I was just thinking about Adobe CEO Bruce Chizen’s comments on c|net.com where he was quoted, “Steve (Jobs) likes to trivialize the process and make it seem easy, but moving the apps over is not that easy…”. Although Chizen remarked that “in the long run it’s going to be great,” his overall tone was not exactly optimistic.
A week earlier, I had read a compelling argument by Rich Siegel, CEO and founder of Bare Bones Software. In his piece, Siegel said, “…it’s much easier to adapt your code for a new CPU architecture because the OS really protects you from all that. I think if they had tried to switch from PPC to Intel back in the [Mac OS] 8 or 9 days, it would have been a much bigger challenge for a lot of people.”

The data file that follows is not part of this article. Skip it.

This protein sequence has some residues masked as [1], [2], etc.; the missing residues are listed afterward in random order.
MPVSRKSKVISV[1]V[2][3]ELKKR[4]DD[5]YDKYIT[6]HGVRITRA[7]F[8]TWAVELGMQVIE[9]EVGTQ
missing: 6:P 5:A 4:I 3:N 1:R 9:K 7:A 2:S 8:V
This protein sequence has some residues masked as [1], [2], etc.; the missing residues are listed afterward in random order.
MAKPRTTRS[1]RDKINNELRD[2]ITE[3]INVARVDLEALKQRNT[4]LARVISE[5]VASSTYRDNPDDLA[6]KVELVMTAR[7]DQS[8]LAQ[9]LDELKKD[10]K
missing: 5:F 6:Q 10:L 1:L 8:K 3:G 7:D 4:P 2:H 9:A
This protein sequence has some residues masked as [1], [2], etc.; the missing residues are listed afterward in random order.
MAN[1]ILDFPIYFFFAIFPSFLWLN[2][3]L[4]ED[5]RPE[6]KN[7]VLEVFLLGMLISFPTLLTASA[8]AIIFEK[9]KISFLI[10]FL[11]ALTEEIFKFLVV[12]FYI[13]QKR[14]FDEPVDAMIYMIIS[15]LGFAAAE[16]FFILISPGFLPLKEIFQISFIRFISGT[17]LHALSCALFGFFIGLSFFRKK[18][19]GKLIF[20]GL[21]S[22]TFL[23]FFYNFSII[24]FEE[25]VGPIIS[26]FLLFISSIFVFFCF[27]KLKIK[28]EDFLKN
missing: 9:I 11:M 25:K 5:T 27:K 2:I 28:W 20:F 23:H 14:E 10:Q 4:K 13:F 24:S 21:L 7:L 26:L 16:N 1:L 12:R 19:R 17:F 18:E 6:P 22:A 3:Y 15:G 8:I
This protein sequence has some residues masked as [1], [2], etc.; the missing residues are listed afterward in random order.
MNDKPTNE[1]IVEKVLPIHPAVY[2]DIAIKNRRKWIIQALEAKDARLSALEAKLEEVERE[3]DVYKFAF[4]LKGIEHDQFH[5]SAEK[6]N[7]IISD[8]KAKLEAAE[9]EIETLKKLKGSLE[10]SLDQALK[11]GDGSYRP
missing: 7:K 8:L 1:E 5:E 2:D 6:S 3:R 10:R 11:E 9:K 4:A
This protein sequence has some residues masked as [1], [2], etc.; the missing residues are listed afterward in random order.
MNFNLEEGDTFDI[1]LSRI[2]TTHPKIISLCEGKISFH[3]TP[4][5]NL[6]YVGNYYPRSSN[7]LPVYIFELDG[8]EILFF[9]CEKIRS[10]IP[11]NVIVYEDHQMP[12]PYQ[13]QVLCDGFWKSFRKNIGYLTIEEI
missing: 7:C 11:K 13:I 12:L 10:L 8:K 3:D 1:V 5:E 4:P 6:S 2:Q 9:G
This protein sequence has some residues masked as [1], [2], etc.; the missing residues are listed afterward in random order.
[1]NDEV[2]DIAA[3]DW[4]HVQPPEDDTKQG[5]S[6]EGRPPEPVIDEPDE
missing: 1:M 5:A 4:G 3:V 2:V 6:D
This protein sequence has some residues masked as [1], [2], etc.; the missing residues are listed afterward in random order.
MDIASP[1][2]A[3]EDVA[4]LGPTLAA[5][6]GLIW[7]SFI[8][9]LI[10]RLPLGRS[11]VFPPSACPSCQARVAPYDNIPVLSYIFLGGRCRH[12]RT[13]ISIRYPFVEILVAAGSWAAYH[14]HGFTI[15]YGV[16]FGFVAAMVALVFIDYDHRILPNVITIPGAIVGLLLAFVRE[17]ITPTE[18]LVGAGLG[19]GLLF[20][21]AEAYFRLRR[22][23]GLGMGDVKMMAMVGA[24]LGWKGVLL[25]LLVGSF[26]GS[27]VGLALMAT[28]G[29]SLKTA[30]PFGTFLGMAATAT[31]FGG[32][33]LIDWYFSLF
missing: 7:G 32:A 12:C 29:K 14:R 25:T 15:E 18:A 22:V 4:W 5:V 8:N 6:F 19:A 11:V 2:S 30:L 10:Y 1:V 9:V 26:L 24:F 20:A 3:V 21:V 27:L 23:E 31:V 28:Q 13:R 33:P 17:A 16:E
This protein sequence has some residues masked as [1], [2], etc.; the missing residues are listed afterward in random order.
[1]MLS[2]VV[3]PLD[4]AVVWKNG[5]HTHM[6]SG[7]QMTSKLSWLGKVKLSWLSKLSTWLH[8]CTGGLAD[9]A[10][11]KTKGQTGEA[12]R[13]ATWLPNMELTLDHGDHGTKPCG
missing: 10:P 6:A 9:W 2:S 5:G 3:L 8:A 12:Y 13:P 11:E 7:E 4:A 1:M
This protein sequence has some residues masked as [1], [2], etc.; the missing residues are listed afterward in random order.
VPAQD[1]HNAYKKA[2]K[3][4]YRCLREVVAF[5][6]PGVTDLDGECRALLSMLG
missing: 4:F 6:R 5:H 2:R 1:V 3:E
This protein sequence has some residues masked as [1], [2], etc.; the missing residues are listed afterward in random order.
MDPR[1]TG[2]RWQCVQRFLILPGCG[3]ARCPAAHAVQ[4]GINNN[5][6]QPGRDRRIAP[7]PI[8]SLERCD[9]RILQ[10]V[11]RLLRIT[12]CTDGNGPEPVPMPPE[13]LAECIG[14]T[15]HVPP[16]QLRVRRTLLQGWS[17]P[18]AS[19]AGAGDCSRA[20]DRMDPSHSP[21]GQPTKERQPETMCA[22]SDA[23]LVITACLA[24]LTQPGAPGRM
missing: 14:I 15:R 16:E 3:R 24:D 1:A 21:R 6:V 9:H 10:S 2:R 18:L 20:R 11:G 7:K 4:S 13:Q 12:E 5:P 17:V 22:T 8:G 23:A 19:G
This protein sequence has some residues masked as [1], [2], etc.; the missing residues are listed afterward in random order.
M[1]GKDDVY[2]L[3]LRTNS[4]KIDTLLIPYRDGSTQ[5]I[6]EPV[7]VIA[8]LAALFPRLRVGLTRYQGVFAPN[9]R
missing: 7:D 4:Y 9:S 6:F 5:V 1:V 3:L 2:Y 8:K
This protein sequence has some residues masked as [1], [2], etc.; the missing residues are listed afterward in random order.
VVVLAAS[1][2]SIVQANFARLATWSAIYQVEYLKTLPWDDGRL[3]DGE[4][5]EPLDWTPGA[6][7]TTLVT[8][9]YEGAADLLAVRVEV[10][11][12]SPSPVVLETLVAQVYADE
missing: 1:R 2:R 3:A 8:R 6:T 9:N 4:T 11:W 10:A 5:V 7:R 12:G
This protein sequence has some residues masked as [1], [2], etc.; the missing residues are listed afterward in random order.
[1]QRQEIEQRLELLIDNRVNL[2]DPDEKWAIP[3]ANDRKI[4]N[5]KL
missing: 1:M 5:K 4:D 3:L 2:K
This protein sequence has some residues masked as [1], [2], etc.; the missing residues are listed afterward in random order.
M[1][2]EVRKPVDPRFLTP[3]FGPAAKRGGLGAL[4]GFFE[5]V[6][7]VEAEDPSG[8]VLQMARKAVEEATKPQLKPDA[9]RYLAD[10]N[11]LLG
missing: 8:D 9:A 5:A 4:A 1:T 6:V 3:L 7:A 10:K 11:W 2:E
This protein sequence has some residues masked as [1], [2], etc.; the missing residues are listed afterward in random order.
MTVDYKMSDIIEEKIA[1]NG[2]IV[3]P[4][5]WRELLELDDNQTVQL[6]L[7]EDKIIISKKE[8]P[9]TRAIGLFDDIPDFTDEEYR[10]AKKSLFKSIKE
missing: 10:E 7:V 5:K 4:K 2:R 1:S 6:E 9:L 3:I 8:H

When I was being interviewed by Gene Steinberg on The Tech Night Owl, he asked me, “which is it — easy or not?”
This is the beginning of what will be a long discussion. But the short answer is: “That depends on your code now.” Developers who were able to merge on to Apple’s Cocoa/Xcode roadmap will probably make the transition with a minimum of hair loss. So, much of the recent software for Mac OS X should be ready for the first MacTel machines. Other legacy apps, such as Photoshop, face a much steeper hill. And Chizen’s points should be viewed in the light that Photoshop was a Mac app long before Xcode was a twinkle in Apple’s eye.
It’s something to keep in mind as you read the back and forth discussions about the transition to the Intel processor.